Everyone from the Jerry Garcia Band to Eartha Kitt has recorded the Jerome Kern song "Smoke Gets in Your Eyes." The classic lyrics describe how teary a fiery end of a romance can make you.
But folks from the West and Southwest to the Midwest and beyond are dealing with eye irritation, breathing difficulty and asthma from rampant wildfires that've burned more than 7.5 million acres so far this year.
The skies in many places have turned eerily gray as smoke and particulate matter (carbon monoxide, carbon dioxide, and soot) sail eastward on the jet stream. Anybody who has heart disease or lung problems (COPD, asthma, chronic bronchitis, severe allergies, cystic fibrosis, etc.) should stay indoors with windows closed.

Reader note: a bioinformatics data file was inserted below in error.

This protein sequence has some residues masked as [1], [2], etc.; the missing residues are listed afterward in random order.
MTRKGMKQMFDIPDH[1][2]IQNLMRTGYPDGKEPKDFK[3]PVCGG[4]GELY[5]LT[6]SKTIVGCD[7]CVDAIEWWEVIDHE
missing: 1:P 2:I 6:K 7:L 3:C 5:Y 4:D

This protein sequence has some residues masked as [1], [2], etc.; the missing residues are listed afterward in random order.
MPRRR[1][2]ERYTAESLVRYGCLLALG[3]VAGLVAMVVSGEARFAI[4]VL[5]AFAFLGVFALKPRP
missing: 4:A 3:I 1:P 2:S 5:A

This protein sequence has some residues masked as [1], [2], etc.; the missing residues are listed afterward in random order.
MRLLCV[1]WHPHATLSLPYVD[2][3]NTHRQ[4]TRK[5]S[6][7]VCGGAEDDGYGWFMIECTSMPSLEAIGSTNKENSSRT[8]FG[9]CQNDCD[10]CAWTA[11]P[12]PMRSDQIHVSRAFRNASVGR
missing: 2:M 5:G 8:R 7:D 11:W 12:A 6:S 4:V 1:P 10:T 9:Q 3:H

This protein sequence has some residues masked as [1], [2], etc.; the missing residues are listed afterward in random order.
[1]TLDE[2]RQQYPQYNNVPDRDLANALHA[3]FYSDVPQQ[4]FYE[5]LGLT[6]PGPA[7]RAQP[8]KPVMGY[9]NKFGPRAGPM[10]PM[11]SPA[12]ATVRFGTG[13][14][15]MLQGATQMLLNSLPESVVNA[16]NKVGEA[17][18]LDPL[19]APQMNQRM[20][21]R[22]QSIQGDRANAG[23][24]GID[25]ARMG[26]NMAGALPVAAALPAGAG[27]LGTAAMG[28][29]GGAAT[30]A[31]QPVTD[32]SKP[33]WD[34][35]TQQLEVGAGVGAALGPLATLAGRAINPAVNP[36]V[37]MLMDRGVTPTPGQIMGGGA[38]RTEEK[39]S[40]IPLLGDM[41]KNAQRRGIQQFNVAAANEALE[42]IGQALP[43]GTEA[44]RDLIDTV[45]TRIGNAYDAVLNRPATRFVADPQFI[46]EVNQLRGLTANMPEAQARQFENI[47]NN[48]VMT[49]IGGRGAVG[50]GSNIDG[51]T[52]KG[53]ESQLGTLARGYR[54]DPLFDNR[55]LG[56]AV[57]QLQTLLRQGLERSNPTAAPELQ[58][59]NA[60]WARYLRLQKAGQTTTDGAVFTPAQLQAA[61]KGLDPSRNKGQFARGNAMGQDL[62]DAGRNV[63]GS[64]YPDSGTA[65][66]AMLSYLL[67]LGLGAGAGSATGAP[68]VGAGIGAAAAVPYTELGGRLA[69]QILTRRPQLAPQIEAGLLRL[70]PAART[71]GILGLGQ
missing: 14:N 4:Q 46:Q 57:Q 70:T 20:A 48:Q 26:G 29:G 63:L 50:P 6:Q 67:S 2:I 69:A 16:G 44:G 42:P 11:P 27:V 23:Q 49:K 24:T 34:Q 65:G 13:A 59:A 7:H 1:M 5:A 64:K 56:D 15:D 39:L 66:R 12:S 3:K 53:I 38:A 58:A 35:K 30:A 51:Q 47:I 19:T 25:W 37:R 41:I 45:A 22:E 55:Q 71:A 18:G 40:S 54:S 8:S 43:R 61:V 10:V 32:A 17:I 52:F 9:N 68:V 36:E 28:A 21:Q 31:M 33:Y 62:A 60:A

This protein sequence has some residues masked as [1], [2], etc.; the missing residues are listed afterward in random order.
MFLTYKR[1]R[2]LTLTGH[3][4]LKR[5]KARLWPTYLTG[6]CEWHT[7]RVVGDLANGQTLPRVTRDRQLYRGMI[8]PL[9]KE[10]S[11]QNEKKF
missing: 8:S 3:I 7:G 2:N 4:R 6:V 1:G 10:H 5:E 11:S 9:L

And everyone should avoid strenuous outdoor activity when it's visibly smoky or if the air quality index is rated as "unhealthy."
This is also a good time to make sure you drink plenty of water and stay hydrated so that you produce enough phlegm to cough easily and expel any particulate matter you might inhale.
If you have breathing problems, check with your doctor to make sure you're following the best treatment plan. Make sure you have strong filter masks (and practice how to use them) and an effective long-acting bronchodilator, as well as a short-acting beta agonist or rescue inhaler such as albuterol.
Then, as the Southern jam band Mofro sings, "Well, the sky is ashy white and the fields are burning bright ... pray for rain."
Posts by Dr. Mehmet Oz, M.D. and Dr. Mike Roizen, M.D.
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